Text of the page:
Thursday, January 26, 2017

No comparison in failed discrimination case

One of the most awkward phrases in the Title VII lexicon is "similarly situated." That phrase is not as bad as "adverse employment action," but it comes close. Yet, similarly-situated is an important concept that can make or break a lawsuit. It breaks this one.

The case is Perez-Dickson v. Bridgeport Board of Education, a summary order decided on January 24. Plaintiff was a school principal who was disciplined by the School Board. She said it was racial discrimination. The Board said it was her bad behavior, i.e., alleged physical abuse of students.

If you are disciplined at work and believe it was the product of unlawful discrimination, one way to win is by showing that others at work engaged in similar misconduct and were not disciplined. There may be no clearer way to prove unlawful discrimination. This is where the similarly-situated concept kicks in. To prove this unfair treatment, the other employees must have been similarly-situated to you. Having identical titles and job duties with the same supervisors is the best way to show these people were similarly-situated. If the comparators are not right on point, you can still reach a jury on this issue if they are close enough, so long as they are "similarly-situated in all material respects."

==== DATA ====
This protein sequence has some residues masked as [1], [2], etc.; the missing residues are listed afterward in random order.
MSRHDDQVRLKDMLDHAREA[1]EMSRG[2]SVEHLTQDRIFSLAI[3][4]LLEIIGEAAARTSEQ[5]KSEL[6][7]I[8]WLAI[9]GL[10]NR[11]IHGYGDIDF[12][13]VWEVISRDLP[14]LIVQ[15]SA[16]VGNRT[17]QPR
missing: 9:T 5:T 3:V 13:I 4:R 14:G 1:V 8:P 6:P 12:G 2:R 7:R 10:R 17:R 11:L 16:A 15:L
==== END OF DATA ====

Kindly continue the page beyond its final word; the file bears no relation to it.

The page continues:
Plaintiff cannot prove that here, the Court of Appeals (Raggi, Chin and Lohier) says, because none of the comparators held the title of school principal, and most were only accused of a single act of misconduct, unlike the plaintiff, whose actions were preserved on videotape. My guess is that if plaintiff was the principal, she was also held to a higher standard than any of her comparators.

Remember when we were kids? We got caught doing something wrong and said that everyone else was doing it. Why are you picking on me? We do it as adults also. You can get pulled over for speeding and while the officer writes you a ticket, others whiz by at 100 miles an hour. Our parents and teachers did not put up with that crap. But that argument works in discrimination cases. The law is a wonderful thing.

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